The books I got for Christmas

I’m writing this on Boxing day, at my dad’s house with a cup of tea and the smell of my second Christmas dinner roasting away in the oven. I received so many amazing gifts this year; I’ve been incredibly lucky. I hope you’ve all had a lovely Christmas that’s been warm, cosy and full of fun.

Before Christmas, I posted a list of the books that were on my Christmas list, which did have a few more additions by the time Christmas came around. Some I received and some I didn’t, and I had a few unexpected ones as well. Keep reading to see which ones I had.

A Woman in White – Wilkie Collins

 Image by  Waterstones
Image by Waterstones

This is one of the books that was not my list, but I was still delighted with it. I’ve never read it, but I’ve heard plenty about it. When I was at uni, it was read as part of a module some of my friends were on, and they all spoke highly of it. So now I can read it myself and see if I feel the same.

Little Women – Louisa May Alcott

As I said on my Christmas list post, I thought I had the whole of Little Women, but once I got to the end of my edition, it turns out I only had part one! And so I’ve been wanting to read the next half ever since. I received the Clothbound Classic edition, the one I was hoping for. The cover is so pretty! I know what happens in the next half (which was called ‘Little Wives’ when it first came out) and I can already tell that it’s going to be emotional.

Sense and Sensibility – Jane Austen

 Image by  Pinterest
Image by Pinterest

Another Clothbound Classic. I’ve read this story before, and Jane Austen is one of my favourite authors. So naturally, I have to own the Clothbound Classic edition. The cover is stunning, and I can’t wait to give it reread.

Fantastic Beasts and the Crimes of Grindelwald – J.K Rowling

I’m not usually one for reading scripts and screenplays, but I received Fantastic Beasts, and the cover is so beautiful, I think I’m persuaded. The film was incredible, and it’ll be interesting to read the screenplay.

Spelled – Betsy Schow

 Image by  Amazon
Image by Amazon

So I got this the week before Christmas as part of my Bookstagram Secret Santa. My Secret Santa bought me this book because I love fairy tales, and this book combines all fairy tale characters in one world, like Once Upon A Time. The main character is Dorothy from Wizard of Oz, which makes a nice change to many fairy tale rewritings that I’ve read, as I’ve never read one that features her before.

The War of the Worlds – H.G Wells

This is another one that wasn’t on my list. I’m not a big reader of science fiction, but this book was written during the Victorian era, and I think it’ll be interesting to see what sort of ideas there were concerning aliens. I wasn’t aware of how much knowledge there was about the solar system around this era, as the theory of evolution was still considered to be controversial at the time. The Victorian Era is one of my favourite time periods to learn about, so I’m looking forward to furthering my knowledge.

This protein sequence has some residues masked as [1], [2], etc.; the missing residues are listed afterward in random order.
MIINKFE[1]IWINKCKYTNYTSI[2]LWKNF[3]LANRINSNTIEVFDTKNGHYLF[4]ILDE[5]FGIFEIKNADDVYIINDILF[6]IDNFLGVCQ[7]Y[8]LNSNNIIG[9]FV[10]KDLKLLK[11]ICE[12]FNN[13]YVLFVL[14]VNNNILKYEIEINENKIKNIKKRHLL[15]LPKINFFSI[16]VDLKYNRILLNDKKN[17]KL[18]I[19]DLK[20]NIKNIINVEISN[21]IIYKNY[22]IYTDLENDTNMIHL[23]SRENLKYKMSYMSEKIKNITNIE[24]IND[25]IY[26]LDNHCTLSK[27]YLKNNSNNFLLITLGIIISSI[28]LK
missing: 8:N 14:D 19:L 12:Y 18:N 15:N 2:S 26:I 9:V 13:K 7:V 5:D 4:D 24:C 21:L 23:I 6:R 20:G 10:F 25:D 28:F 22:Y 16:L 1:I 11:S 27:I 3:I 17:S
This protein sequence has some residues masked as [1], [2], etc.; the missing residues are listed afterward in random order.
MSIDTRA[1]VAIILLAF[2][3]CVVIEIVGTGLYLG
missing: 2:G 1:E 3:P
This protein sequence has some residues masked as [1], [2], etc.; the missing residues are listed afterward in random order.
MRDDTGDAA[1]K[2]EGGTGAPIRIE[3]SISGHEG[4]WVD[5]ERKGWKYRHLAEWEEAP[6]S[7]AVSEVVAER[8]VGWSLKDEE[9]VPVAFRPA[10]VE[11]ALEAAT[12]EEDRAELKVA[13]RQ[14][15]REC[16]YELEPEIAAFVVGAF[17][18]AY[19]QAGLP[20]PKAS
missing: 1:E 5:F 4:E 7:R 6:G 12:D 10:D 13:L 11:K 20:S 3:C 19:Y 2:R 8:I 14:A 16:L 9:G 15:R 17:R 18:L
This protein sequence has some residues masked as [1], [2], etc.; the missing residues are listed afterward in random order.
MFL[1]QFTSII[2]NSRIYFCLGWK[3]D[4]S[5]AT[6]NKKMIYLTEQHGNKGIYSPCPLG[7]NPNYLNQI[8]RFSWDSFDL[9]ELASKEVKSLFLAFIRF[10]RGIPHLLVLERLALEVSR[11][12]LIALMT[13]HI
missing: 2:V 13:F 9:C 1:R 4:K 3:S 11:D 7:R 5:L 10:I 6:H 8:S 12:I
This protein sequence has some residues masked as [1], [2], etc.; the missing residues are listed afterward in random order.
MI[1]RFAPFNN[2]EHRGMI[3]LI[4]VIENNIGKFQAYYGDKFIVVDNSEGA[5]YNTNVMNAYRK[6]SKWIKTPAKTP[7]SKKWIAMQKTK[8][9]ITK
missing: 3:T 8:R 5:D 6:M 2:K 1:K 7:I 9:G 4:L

Poor Unfortunate soul – Serena Valentino

 Image by  Amazon
Image by Amazon

This will be the second of the darker Disney books that I’d have read, the first being based on Beauty and the Beast. I love fairy tale retellings, and so seeing ones based on Disney movies is right up my street. The Little Mermaid is also one of my favourite princesses (and I really like the original story by Hans Christian Anderson), so this book is just perfect for me.

A Literary Christmas – The British Library

There are no words to describe how excited I am to read this book. Christmas has been mentioned in so many books and poems over the years, from Dickens to Alcott, Eliot, and Tusser. This little anthology has included all of these authors and more, allowing you to read about the ghosts of Christmas past and present, what Christmas would be like on a diet, or Christmas day as a Tudor. Filled with short stories, poems, and essays, this book explores Christmas in the literary world, and I can’t wait to dive in.

His Dark Materials – Philip Pullman

 Image by  Folio Society
Image by Folio Society

If you read my Christmas list post, you’d know that I originally wanted Folio Society’s edition of Pullman’s His Dark Materials series. However, after finding out just how expensive they were, decided to settle for a cheaper version instead. So you can imagine my surprise when I unwrapped Folio’s books! I was speechless. I now own the most beautiful editions ever, and I’m so so so happy. I still can’t get over how exquisite they are, and not just the cover, but the quality of paper and Folio’s signature stitched binding. The collection weighs a ton, but I love them. The only downside? They make some of my other books look plain in comparison!

 

 

7 books that are on my Christmas list

I’ve got quite a few books on my Christmas list this year, and it’s getting longer and longer. By the time I’ve published this post, it’s probably grown even more. So here are my top seven at the moment; if I don’t get them for Christmas (which, considering the length of the list, is quite likely!), then I shall certainly be making a trip to Waterstones very soon.